Extracts from a certain species of mistletoe are more effective at treating colon cancer and have fewer negative side effects than chemotherapy, according to a study conducted by researchers from the University of Adelaide, Australia.
Both case studies and experimental research have shown that mistletoe extracts can stimulate the immune system and directly destroy the cells of many different cancer types. As a result, mistletoe extract is a widely used cancer treatment in Europe. It has not yet been adopted by regulatory agencies or medical professionals in the United States and Australia; however, purportedly due to lack of scientific evidence.
“Mistletoe extract has been considered a viable alternative therapy overseas for many years, but it’s important for us to understand the science behind it,” said Professor Gordon Howarth, who supervised the student who carried out the research.
More effective than pharmaceuticals
Studies have shown that much of the initial uncertainty over the effectiveness of mistletoe extracts stemmed from the fact that each variety of mistletoe has its own unique properties. Therefore, university student Zahra Lotfollahi performed a study to test the effectiveness of three different kinds of mistletoe extract. She exposed both healthy intestinal cells and colon cancer cells to each of the extracts, as well as to chemotherapy.
One of the extracts, derived from the variety Fraxini, which grows only on ash trees, proved not only more effective against the cancer cells than the chemotherapy drugs were, but also less toxic to healthy intestinal cells.
“This is an important result because we know that chemotherapy is effective at killing healthy cells as well as cancer cells,” Lotfollahi said. “This can result in severe side effects for the patient, such as oral mucositis (ulcers in the mouth) and hair loss.”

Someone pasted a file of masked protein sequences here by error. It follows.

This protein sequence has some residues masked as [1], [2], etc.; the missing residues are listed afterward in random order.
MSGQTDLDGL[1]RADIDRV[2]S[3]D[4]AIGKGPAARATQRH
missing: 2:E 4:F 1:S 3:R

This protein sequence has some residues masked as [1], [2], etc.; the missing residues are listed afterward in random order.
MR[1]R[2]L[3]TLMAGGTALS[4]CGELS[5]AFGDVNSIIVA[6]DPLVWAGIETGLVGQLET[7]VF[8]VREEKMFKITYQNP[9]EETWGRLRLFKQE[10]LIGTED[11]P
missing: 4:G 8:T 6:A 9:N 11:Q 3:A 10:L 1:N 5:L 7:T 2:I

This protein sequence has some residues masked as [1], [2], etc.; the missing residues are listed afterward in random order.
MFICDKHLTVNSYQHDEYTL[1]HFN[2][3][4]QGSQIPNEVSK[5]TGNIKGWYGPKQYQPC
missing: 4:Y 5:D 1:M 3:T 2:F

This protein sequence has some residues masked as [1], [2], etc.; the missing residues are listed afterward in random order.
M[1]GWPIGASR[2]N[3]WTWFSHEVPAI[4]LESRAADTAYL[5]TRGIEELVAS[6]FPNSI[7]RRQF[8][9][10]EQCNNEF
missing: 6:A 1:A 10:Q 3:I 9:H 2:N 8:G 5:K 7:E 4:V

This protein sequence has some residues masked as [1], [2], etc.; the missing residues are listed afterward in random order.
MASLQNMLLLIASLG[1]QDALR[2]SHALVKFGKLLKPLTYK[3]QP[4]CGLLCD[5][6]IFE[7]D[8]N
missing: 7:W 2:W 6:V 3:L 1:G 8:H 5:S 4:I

“Our laboratory studies have shown Fraxini mistletoe extract by itself to be highly effective at reducing the viability of colon cancer cells. At certain concentrations, Fraxini also increased the potency of chemotherapy against the cancer cells.”
The findings are promising for expanding the acceptance and effective use of mistletoe extract, Howarth suggested.
“Although mistletoe grown on the ash tree was the most effective of the three extracts tested, there is a possibility that mistletoe grown on other, as yet untested, trees or plants could be even more effective,” he said. “This is just the first important step in what we hope will lead to further research, and eventually clinical trials, of mistletoe extract in Australia.”
“This might mean that Fraxini is a potential candidate for increased toxicity against cancer, while also reducing potential side effects,” Lotfollahi agreed.
It’s not just in laboratory studies that mistletoe extract performs well. A large clinical trial in Germany found that cancer patients who took a certain mistletoe extract lived 40 percent longer than patients who did not take the extract, while another study found that patients taking mistletoe extract had a significantly higher quality of life. Further clinical studies are also being pursued in Germany and Austria.